So many objects that we experience in our daily lives have been mass produced by machines or people on assembly lines in far away countries. These methods of production allow for items to be widely available for low prices- and who doesn’t like a good deal?! However, what we gain in our pocket books we sacrifice in our souls. This sounds extreme, but consider it! By filling up our surroundings with things we don’t value, things that are made by machines, we are missing that sacred experience that fills us with wonder and appreciation and a sense of connection. We are missing the connection to the individual whose time was spent making something for practical use or for decoration. These hand-crafted objects are not perfect, or glossy, or inexpensive. These objects are rich in spirit- they show the soul and the story of the person who made it. We are missing this simple connection to the human hand.
At henhouse, we have always valued objects both useful and decorative that show us their soul. We love the wear, peeling paint, nicks and scratches. We also have a deep appreciation for things made by local artisans who use pure ingredients and simple methods. There is so much beauty in these simple, thoughtful, soul-filled items.
Sharing Personal Collections
These things speak to me and I am not alone. I am thankful to know so many others who share these passions of mine. Others who also collect, and decorate their homes with objects that are unique, handmade, and show the personality of the individual who lives there. Others who fill their homes with soulful collections.
I have asked four such people to kindly share with us their passionate collections, how they display them in their homes, and their favourite places to treasure hunt!
“When we moved in to our new house it had these huge walls that begged for colour. We started looking for artwork, specifically paintings. We started going to local estate auctions and discovered that we loved buying the art as much as looking at it! We try to go into an auction with a strategy, such as top price we are willing to pay, and we preview the work before hand but we can both get caught up in the excitement of a bidding war!”
“Now, hanging the art is another thing all together. We have had some help in that department as it can sit on our floors for a long time before we can commit to the perfect spot. As for the actual pieces of art themselves we are both uneducated in theory and we pick pieces we like. Dan really enjoys pieces for their detail and skill and I can pick a piece simply on how it makes me feel. A true marriage I guess!”
“I love hunting for things that make me feel good, please my eyes, make me smile or have history. Some of my favourites are hooked rugs, primitive furniture, folk art, vintage pottery, wooden toys and travel treasures. I like the way they can work together and make a story.”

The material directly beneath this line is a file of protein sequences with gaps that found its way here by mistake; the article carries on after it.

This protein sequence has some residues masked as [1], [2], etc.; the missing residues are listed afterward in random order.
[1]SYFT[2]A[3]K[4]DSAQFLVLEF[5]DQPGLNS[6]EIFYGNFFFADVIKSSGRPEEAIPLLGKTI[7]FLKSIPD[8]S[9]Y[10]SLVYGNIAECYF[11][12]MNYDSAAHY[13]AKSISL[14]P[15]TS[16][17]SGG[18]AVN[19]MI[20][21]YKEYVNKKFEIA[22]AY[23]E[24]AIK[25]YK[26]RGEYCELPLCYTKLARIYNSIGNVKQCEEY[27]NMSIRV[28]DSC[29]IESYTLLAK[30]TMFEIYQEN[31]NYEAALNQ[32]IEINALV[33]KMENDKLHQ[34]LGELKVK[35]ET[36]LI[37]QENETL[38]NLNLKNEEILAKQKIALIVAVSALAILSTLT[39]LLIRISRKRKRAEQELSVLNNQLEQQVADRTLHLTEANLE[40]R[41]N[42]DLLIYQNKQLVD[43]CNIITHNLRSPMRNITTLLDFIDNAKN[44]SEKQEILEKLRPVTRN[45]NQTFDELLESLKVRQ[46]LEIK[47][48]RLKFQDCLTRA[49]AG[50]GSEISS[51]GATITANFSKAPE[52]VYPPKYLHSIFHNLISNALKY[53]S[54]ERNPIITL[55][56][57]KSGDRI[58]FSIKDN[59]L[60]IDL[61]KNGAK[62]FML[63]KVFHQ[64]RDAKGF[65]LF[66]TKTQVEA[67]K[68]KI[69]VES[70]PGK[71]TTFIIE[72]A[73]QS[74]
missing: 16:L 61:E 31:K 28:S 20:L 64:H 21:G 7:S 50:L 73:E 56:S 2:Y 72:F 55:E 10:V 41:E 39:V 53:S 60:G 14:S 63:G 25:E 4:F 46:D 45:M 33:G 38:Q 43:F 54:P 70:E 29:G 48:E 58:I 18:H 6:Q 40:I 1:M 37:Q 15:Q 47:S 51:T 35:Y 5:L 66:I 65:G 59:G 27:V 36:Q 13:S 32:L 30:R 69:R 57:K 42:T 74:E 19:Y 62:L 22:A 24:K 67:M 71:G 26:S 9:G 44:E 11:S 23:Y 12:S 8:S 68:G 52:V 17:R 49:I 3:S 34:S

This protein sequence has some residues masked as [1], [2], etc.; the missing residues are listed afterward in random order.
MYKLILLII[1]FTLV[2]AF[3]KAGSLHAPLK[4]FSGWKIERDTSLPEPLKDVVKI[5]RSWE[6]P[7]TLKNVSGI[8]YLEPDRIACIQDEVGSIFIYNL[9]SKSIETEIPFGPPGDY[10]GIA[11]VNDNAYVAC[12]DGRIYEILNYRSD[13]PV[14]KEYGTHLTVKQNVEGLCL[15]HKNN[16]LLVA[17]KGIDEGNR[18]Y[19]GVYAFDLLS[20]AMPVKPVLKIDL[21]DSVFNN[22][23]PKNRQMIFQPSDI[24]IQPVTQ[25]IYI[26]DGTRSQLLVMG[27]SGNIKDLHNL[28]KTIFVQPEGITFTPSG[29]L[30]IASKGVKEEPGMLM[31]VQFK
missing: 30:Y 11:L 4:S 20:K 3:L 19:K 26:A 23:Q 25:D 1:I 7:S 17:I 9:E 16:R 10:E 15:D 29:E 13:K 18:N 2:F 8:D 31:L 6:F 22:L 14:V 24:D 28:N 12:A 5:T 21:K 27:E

“It seems most everything I have came with a story. I feel some of the joy has gone out of the hunt as things are harder to find now. Some of my favourite places are no longer. So many flea markets and antique shows closed. I use to go to Brimfield, Mass. and Madison Brockville in NY but not for several years. Aberfoyle, Christie Shows were not to be missed in the past. Now I just enjoy the collections I have.”
“Hika lives with her parents in Weymouth, NS and sells her paintings and decorated driftwood at the Farmer’s Market on Saturday in Belliveau’s Cove and at the Tourist Bureau in Weymouth. I believe she has also shown at the Folk Art Festival in Lunenburg. I love her childlike paintings (in acrylics) as she interprets the world in a way that is unique. Her fish birds, cats, oxen, and cows are painted in Beautiful colours with big eyelashes and very expressive faces. Bold, primary colours are her usual choice. Every painting of Hika’s brings a smile to my face! My grandchildren all love their “Hika’s” too and I like to display these in their rooms.”
“The pictures of the cross stitch samplers are ones I have collected….some are old, others were found in consignment shops. I feel as if I am saving someone’s labour of love! “
“We tend to fall in love with a particular form of artistry and, as we begin to collect it, our knowledge and eye develops. We become more sophisticated in appreciating the art and understanding the particular quality and aesthetic. I used to collect vintage mercury glass (loved the coloured varieties) and Occupied Japan wooden cigarette dispensers. But currently we are gravitating to the more primitive – folk and indigenous art, such as Aboriginal and African bead work; and, most recently Mollas, and Embera baskets. There is real spirit that shows through in primitive handmade art.”
“Typically we display like objects in a group – a famous designer said to me once “always display like with like”. But a new variation on this (given that we travel and we love to collect), is we are now framing some trip objects in ‘like’ frames – essentially creating a gallery of travel artifacts. Our objects hold sweet memories and we know they are a good investment!”
I have collected vintage barkcloth fabric since I was in my early 20s. I went to many antique shows and sales with my mother who shared her passion for collecting with me. We would scour these shows or sales in Ontario and hunt for our respective treasures, she for vintage pottery and me for vintage fabric. I loved the colour combinations they used in the 20’s, 30’s, 40’s. Some are bright and daring and others, soft and muted. The patterns are always packed with personality.